United States District Court, N.D. California
June 18, 2015
DAVID ORTIZ, Plaintiff,
STEVE FREITAS, et al., Defendants.
ORDER GRANTING MOTION TO WITHDRAW AS COUNSEL FOR PLAINTIFF Re: Dkt. No. 81
JACQUELINE SCOTT CORLEY, Magistrate Judge.
Now pending before the Court is the Motion of Carl B. Shapiro to withdraw as counsel for Plaintiff David Ortiz. (Dkt. No. 81.) Plaintiff has not responded to the motion; nor have Defendants opposed the motion, although the time for them to do so has passed. After carefully considering Plaintiff's counsel's motion, the Court concludes that oral argument is unnecessary, see Civ. L.R. 7-1(b), and GRANTS the motion as set forth below.
Under the Court's Civil Local Rules, "[c]ounsel may not withdraw from an action until relieved by order of the Court after written notice has been given reasonably in advance to the client and to all other parties who have appeared in the case." Civ. L.R. 11-5(a); Dist. Council No. 16 No. Cal. Health & Welfare Trust Fund v. Lambard Enters., Inc., No. C 09-05189 SBA, 2010 WL 3339446, at *1 (N.D. Cal. Aug. 24, 2010) (citations omitted). The Local Rule further provides that "[w]hen withdrawal by an attorney from an action is not accompanied by simultaneous appearance of substitute counsel or agreement of the party to proceed pro se, leave to withdraw may be subject to the condition that papers may continue to be served on counsel for forwarding purposes, unless and until the client appears by other counsel or pro se." Civ. L.R. 11-5(b).
The decision to permit withdrawal of counsel is within the trial court's discretion. See United States v. Carter, 560 F.3d 1107, 1113 (9th Cir. 2009); Washington v. Sherwin Real Estate, Inc., 694 F.2d 1081, 1087 (7th Cir. 1982). Courts ruling on motions to withdraw have considered, among other things, (1) the reasons counsel seeks to withdraw; (2) the possible prejudice that withdrawal may cause to other litigants; (3) the harm that withdrawal might cause to the administration of justice; and (4) the extent to which withdrawal will delay resolution of the case. Deal v. Countrywide Home Loans, 2010 WL 3702459, at *2 (N.D. Cal. Sept. 15, 2010). In this District, courts also consider the standards of professional conduct required of members of the State Bar of California when determining whether counsel may withdraw representation. See, e.g., U.A. Local 342 Joint Labor-Mgmt. Comm. v. So. City Refrigeration, Inc., No. 09-3219, 2010 WL 1293522, at *3 (N.D. Cal. Mar. 31, 2010); Cal. Native Plant Soc'y v. U.S. EPA, No. 06-3604, 2008 WL 4911162, at *1 (N.D. Cal. Nov. 14, 2008). Under California Rule of Professional Conduct 3-700(C)(1)(d), an attorney may request permission to withdraw on the basis of "conduct [that] renders it unreasonably difficult for the [attorney] to carry out the employment effectively." Cal. Rule of Prof. Conduct 3-700(C)(1)(d).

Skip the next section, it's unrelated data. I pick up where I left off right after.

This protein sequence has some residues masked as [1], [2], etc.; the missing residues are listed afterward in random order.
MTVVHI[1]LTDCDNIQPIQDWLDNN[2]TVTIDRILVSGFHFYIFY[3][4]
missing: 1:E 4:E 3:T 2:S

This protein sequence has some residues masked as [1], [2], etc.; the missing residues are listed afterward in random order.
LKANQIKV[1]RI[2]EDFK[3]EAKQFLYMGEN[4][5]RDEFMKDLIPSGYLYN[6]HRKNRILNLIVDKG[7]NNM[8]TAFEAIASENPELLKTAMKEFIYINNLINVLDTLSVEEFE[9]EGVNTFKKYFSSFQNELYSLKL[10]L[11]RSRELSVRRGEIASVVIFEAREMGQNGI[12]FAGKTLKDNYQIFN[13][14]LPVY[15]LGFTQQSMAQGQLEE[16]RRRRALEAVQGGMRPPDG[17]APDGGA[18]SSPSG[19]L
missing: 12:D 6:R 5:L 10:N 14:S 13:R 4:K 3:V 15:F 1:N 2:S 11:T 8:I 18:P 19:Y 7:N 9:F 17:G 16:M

Here, Mr. Shapiro seeks to withdraw because Mr. Ortiz has repeatedly failed to maintain regular communication with counsel. In support of his motion to withdraw, Mr. Shapiro has submitted a declaration, as has his paralegal, Karen Wagner. (Dkt. Nos. 81-1 & 81-2.) Ms. Wagner's declaration attests to multiple attempts to contact Mr. Ortiz to determine the duration of his stay in various residential treatment programs and to obtain a written release of information which would allow her to communicate with his health care provider(s) or the treatment program(s) regarding his anticipated discharge date. Ms. Wagner also attests that Mr. Shapiro sent Mr. Ortiz two letters notifying Mr. Ortiz that counsel intended to withdraw due to Mr. Ortiz's lack of cooperation in pursuing this action. (Dkt. No. 81-2 ¶¶ 16-17.) Thereafter, on May 19, 2015, Mr. Ortiz called Mr. Shapiro and stated that he had consulted two other attorneys and that although he wanted Mr. Shapiro to continue to represent him, he "understood that, in the year and a half since the case was filed, Mr. Shapiro, who turns 99 in July 2015, would have a hard time representing him due to mobility and hearing issues that have worsened in the last year." (Id. at ¶ 19.) Mr. Ortiz was served with a copy of the motion to withdraw in the care of the residential treatment program wherein he resides. (Dkt. No. 81-1 at p. 7.)